On Sunday, President Donald Trump retweeted a meme posted by his social media director Dan Scavino.
The meme Trump shared—while spending another weekend on the links as coronavirus cases ratchet ever higher and the stock market plunges—has some likening Trump to Emperor Nero, who, legend has it, fiddled as Rome burned.
QAnon followers, meanwhile, think that it’s a message just for them.
Trump plays the fiddle in the meme, captioned, “My next piece is called nothing can stop what’s coming.”
Trump retweeted it and wrote, “Who knows what this means, but it sounds good to me!”
The Nero references came pouring in.
“It means that playing golf while Americans die during an uncontained epidemic makes you look like the Emperor Nero fiddling while Rome burned,” retorted former FBI assistant director Frank Figliuzzi. “The fact that neither you nor your social media director understand this meme and retweeted it makes you even more oblivious than Nero.”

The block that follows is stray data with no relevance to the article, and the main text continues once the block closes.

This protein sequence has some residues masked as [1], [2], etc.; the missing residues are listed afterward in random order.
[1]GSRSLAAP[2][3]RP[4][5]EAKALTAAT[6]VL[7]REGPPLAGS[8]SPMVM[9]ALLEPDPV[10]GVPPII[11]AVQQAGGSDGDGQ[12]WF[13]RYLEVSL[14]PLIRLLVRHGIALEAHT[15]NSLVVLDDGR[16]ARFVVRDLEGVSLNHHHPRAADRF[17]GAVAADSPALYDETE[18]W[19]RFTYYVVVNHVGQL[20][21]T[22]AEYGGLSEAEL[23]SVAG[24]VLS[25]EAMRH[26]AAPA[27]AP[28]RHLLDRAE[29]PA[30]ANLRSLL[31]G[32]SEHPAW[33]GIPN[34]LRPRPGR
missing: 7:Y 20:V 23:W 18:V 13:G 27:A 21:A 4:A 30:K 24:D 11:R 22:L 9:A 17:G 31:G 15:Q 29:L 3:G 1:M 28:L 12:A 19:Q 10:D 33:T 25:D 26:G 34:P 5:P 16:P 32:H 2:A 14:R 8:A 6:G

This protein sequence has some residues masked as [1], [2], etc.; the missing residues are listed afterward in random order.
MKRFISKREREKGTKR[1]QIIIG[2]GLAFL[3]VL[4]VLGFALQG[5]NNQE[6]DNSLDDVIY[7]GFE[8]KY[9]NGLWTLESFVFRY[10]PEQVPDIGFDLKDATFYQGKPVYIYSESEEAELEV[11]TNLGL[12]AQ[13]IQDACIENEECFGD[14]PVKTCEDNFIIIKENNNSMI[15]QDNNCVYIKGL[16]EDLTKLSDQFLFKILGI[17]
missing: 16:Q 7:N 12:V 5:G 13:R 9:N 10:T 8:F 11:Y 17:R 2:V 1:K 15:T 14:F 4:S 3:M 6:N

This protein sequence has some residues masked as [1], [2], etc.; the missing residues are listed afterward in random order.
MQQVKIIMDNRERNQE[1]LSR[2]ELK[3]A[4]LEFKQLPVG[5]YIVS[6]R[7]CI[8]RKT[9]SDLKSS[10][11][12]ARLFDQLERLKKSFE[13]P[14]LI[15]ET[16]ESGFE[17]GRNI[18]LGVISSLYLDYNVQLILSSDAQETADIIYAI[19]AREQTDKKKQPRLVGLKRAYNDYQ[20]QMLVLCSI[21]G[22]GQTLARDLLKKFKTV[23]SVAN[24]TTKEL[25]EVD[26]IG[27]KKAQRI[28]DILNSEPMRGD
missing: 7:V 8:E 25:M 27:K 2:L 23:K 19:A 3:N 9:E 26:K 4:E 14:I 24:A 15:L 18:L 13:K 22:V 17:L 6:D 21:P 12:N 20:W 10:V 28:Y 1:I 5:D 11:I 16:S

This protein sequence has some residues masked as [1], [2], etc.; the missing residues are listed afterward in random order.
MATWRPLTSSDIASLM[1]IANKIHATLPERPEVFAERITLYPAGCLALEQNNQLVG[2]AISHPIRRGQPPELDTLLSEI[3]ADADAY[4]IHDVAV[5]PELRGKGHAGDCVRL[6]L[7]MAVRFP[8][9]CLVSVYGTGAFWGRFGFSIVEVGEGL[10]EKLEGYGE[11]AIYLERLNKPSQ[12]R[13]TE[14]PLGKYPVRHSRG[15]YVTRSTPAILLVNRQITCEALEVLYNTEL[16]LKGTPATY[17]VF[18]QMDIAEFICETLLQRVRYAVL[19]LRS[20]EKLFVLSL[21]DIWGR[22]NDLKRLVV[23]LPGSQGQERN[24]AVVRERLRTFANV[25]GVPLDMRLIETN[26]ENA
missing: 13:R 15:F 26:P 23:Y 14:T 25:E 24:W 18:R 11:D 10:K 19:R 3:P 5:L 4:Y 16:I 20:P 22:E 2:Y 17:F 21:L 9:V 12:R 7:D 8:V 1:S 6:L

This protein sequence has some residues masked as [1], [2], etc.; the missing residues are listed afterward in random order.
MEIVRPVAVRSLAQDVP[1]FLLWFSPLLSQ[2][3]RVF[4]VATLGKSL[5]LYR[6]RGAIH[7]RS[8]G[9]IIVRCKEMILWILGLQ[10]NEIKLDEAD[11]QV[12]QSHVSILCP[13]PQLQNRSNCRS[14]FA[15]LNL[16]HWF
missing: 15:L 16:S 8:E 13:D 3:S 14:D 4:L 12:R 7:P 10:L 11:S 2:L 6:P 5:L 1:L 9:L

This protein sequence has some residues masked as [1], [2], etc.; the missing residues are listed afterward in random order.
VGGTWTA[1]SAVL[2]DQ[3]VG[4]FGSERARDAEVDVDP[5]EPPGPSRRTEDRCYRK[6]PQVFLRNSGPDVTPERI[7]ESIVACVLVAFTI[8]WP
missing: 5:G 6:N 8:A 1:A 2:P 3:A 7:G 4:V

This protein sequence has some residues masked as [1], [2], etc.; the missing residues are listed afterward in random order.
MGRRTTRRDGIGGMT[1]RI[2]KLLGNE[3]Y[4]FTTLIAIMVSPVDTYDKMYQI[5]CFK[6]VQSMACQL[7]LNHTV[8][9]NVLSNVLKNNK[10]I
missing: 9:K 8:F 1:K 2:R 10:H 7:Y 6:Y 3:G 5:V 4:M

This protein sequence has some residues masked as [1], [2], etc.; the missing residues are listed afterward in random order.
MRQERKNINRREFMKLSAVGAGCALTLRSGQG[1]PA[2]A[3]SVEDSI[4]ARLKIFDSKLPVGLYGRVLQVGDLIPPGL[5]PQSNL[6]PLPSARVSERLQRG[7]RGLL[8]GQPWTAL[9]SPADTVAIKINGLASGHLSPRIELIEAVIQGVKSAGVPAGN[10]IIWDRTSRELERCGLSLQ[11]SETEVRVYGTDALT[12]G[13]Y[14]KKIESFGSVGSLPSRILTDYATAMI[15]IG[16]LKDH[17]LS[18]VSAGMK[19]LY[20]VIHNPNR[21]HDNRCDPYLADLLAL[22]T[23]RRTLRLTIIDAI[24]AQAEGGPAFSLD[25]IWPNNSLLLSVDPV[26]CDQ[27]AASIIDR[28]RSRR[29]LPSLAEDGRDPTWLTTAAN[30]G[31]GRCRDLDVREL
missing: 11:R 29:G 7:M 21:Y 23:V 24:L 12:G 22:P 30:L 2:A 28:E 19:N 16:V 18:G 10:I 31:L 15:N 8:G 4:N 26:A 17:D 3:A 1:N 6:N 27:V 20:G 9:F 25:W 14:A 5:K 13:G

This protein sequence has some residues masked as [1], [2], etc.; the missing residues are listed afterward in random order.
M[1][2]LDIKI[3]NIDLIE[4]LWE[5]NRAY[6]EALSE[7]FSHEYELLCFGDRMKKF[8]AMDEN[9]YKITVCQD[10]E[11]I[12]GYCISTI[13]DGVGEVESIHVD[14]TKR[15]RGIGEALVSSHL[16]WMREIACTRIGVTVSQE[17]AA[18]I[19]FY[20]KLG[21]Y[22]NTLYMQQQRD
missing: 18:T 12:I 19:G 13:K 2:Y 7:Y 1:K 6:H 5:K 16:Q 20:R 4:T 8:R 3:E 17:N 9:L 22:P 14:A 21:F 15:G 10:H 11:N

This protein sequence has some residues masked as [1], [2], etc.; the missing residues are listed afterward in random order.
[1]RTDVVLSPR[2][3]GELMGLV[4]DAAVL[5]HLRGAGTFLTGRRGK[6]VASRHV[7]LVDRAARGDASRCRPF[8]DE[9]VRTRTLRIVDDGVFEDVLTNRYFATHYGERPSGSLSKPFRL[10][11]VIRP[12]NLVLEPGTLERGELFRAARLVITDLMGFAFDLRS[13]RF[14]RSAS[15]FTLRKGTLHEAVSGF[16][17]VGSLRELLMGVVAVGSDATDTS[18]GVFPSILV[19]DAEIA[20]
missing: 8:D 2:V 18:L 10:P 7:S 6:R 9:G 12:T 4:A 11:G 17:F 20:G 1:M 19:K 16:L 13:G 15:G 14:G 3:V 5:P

On the backs of the Nero references, QAnon followers came to “correct” the record. Trump, they said, was signaling to them by using a phrase popular among the conspiracy theorists.
QAnon followers believe that Trump is fighting to take down a global Satanic pedophile cabal comprising prominent liberals. The conspiracy theorists are always on the lookout for signs to prove that they’re right and that the president also is aware.
“Nothing can stop what happens next,” is a popular Q phrase.
Either way, in the midst of a global pandemic, it’s not the most important way to be tweeting.